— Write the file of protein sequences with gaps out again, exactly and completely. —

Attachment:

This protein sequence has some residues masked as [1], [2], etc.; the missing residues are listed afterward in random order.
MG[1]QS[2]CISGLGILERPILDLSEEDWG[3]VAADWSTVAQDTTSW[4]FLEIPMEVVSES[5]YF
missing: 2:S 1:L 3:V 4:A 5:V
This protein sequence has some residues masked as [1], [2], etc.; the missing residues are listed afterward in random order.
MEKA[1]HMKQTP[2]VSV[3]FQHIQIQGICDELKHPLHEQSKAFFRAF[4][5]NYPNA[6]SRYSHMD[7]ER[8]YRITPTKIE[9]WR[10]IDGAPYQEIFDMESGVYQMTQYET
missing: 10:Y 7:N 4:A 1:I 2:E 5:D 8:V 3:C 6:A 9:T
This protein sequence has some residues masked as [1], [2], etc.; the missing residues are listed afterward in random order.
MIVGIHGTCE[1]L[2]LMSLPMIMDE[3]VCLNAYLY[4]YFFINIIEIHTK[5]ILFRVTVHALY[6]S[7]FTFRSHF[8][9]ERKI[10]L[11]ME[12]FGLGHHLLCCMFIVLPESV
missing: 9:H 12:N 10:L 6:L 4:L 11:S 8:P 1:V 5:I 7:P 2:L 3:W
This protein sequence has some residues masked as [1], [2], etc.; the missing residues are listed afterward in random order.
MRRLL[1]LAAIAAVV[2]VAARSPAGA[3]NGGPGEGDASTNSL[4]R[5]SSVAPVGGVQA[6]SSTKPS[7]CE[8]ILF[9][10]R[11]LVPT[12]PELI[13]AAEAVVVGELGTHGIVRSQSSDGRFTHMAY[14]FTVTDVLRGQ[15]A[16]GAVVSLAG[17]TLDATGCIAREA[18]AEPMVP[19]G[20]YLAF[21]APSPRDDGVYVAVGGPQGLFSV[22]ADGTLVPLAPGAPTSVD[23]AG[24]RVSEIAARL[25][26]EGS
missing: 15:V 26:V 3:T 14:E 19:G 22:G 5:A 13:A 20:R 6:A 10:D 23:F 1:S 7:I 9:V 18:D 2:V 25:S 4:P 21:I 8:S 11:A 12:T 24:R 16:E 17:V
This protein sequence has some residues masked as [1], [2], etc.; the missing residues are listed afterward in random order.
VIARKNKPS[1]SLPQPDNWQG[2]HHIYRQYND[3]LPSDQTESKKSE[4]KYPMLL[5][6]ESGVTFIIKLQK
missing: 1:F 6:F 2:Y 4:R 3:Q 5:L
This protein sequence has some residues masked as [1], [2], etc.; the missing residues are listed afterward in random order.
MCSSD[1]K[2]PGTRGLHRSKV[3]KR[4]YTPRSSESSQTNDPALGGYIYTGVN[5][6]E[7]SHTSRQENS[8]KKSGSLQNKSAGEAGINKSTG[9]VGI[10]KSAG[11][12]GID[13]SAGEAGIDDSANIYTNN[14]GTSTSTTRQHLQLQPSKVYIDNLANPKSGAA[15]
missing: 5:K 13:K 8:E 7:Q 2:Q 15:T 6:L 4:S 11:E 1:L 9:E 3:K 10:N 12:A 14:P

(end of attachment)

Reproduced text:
This protein sequence has some residues masked as [1], [2], etc.; the missing residues are listed afterward in random order.
MG[1]QS[2]CISGLGILERPILDLSEEDWG[3]VAADWSTVAQDTTSW[4]FLEIPMEVVSES[5]YF
missing: 2:S 1:L 3:V 4:A 5:V
This protein sequence has some residues masked as [1], [2], etc.; the missing residues are listed afterward in random order.
MEKA[1]HMKQTP[2]VSV[3]FQHIQIQGICDELKHPLHEQSKAFFRAF[4][5]NYPNA[6]SRYSHMD[7]ER[8]YRITPTKIE[9]WR[10]IDGAPYQEIFDMESGVYQMTQYET
missing: 10:Y 7:N 4:A 1:I 2:E 5:D 8:V 3:C 6:A 9:T
This protein sequence has some residues masked as [1], [2], etc.; the missing residues are listed afterward in random order.
MIVGIHGTCE[1]L[2]LMSLPMIMDE[3]VCLNAYLY[4]YFFINIIEIHTK[5]ILFRVTVHALY[6]S[7]FTFRSHF[8][9]ERKI[10]L[11]ME[12]FGLGHHLLCCMFIVLPESV
missing: 9:H 12:N 10:L 6:L 4:L 11:S 8:P 1:V 5:I 7:P 2:L 3:W
This protein sequence has some residues masked as [1], [2], etc.; the missing residues are listed afterward in random order.
MRRLL[1]LAAIAAVV[2]VAARSPAGA[3]NGGPGEGDASTNSL[4]R[5]SSVAPVGGVQA[6]SSTKPS[7]CE[8]ILF[9][10]R[11]LVPT[12]PELI[13]AAEAVVVGELGTHGIVRSQSSDGRFTHMAY[14]FTVTDVLRGQ[15]A[16]GAVVSLAG[17]TLDATGCIAREA[18]AEPMVP[19]G[20]YLAF[21]APSPRDDGVYVAVGGPQGLFSV[22]ADGTLVPLAPGAPTSVD[23]AG[24]RVSEIAARL[25][26]EGS
missing: 15:V 26:V 3:T 14:E 19:G 22:G 5:A 13:A 20:R 6:A 10:D 23:F 1:S 7:I 9:V 18:D 2:V 25:S 4:P 21:I 8:S 11:A 12:T 24:R 16:E 17:V
This protein sequence has some residues masked as [1], [2], etc.; the missing residues are listed afterward in random order.
VIARKNKPS[1]SLPQPDNWQG[2]HHIYRQYND[3]LPSDQTESKKSE[4]KYPMLL[5][6]ESGVTFIIKLQK
missing: 1:F 6:F 2:Y 4:R 3:Q 5:L
This protein sequence has some residues masked as [1], [2], etc.; the missing residues are listed afterward in random order.
MCSSD[1]K[2]PGTRGLHRSKV[3]KR[4]YTPRSSESSQTNDPALGGYIYTGVN[5][6]E[7]SHTSRQENS[8]KKSGSLQNKSAGEAGINKSTG[9]VGI[10]KSAG[11][12]GID[13]SAGEAGIDDSANIYTNN[14]GTSTSTTRQHLQLQPSKVYIDNLANPKSGAA[15]
missing: 5:K 13:K 8:E 7:Q 2:Q 15:T 6:L 4:S 11:E 1:L 9:E 3:K 10:N 12:A 14:P